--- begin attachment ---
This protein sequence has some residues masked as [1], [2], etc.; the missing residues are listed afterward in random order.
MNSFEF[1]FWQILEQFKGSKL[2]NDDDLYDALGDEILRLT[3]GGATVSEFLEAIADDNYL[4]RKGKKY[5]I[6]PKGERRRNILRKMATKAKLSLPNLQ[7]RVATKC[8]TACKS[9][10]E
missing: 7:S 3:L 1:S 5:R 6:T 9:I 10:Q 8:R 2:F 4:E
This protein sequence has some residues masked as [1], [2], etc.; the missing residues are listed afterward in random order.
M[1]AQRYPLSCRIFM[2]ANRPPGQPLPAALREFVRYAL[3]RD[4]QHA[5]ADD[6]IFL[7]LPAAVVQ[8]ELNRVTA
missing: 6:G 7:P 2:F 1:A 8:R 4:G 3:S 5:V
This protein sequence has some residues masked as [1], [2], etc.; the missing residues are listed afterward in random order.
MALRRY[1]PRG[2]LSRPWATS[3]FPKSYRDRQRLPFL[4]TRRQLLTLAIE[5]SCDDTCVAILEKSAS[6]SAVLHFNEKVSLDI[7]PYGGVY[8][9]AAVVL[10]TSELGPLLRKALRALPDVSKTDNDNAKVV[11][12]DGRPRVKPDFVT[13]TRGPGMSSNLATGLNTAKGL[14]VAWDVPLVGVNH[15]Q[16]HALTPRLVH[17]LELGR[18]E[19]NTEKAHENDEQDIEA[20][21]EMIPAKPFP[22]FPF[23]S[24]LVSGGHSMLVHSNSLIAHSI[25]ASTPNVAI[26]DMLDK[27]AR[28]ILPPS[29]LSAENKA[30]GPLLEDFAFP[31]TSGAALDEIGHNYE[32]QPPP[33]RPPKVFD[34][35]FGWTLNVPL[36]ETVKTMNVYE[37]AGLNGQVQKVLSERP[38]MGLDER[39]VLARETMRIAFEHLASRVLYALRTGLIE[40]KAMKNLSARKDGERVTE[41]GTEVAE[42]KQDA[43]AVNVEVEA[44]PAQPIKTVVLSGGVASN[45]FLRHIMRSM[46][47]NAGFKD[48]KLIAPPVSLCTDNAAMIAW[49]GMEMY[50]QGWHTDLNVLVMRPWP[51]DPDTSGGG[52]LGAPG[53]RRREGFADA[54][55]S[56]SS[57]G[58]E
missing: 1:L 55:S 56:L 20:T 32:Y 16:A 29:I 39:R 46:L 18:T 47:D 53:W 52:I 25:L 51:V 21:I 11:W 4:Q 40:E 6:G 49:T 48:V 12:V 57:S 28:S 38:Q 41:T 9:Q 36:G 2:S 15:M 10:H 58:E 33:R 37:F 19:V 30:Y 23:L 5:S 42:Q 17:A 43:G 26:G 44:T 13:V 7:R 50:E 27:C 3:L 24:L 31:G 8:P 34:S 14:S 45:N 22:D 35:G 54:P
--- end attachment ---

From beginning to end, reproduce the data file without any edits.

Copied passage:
This protein sequence has some residues masked as [1], [2], etc.; the missing residues are listed afterward in random order.
MNSFEF[1]FWQILEQFKGSKL[2]NDDDLYDALGDEILRLT[3]GGATVSEFLEAIADDNYL[4]RKGKKY[5]I[6]PKGERRRNILRKMATKAKLSLPNLQ[7]RVATKC[8]TACKS[9][10]E
missing: 7:S 3:L 1:S 5:R 6:T 9:I 10:Q 8:R 2:F 4:E
This protein sequence has some residues masked as [1], [2], etc.; the missing residues are listed afterward in random order.
M[1]AQRYPLSCRIFM[2]ANRPPGQPLPAALREFVRYAL[3]RD[4]QHA[5]ADD[6]IFL[7]LPAAVVQ[8]ELNRVTA
missing: 6:G 7:P 2:F 1:A 8:R 4:G 3:S 5:V
This protein sequence has some residues masked as [1], [2], etc.; the missing residues are listed afterward in random order.
MALRRY[1]PRG[2]LSRPWATS[3]FPKSYRDRQRLPFL[4]TRRQLLTLAIE[5]SCDDTCVAILEKSAS[6]SAVLHFNEKVSLDI[7]PYGGVY[8][9]AAVVL[10]TSELGPLLRKALRALPDVSKTDNDNAKVV[11][12]DGRPRVKPDFVT[13]TRGPGMSSNLATGLNTAKGL[14]VAWDVPLVGVNH[15]Q[16]HALTPRLVH[17]LELGR[18]E[19]NTEKAHENDEQDIEA[20][21]EMIPAKPFP[22]FPF[23]S[24]LVSGGHSMLVHSNSLIAHSI[25]ASTPNVAI[26]DMLDK[27]AR[28]ILPPS[29]LSAENKA[30]GPLLEDFAFP[31]TSGAALDEIGHNYE[32]QPPP[33]RPPKVFD[34][35]FGWTLNVPL[36]ETVKTMNVYE[37]AGLNGQVQKVLSERP[38]MGLDER[39]VLARETMRIAFEHLASRVLYALRTGLIE[40]KAMKNLSARKDGERVTE[41]GTEVAE[42]KQDA[43]AVNVEVEA[44]PAQPIKTVVLSGGVASN[45]FLRHIMRSM[46][47]NAGFKD[48]KLIAPPVSLCTDNAAMIAW[49]GMEMY[50]QGWHTDLNVLVMRPWP[51]DPDTSGGG[52]LGAPG[53]RRREGFADA[54][55]S[56]SS[57]G[58]E
missing: 1:L 55:S 56:L 20:T 32:Y 16:A 29:I 39:R 46:L 18:T 47:D 53:W 52:I 25:L 51:V 21:I 11:W 4:Q 40:E 6:G 49:T 48:V 12:V 57:S 28:S 38:Q 41:T 9:Q 36:G 2:S 15:M 10:H 58:E 33:R 37:F 19:V 30:Y 23:L 5:S 42:Q 17:A 43:G 26:G 44:T 13:V 7:R 50:E 27:C 3:L 24:L 31:G 8:P 34:S 14:S 45:N 22:D 35:G 54:P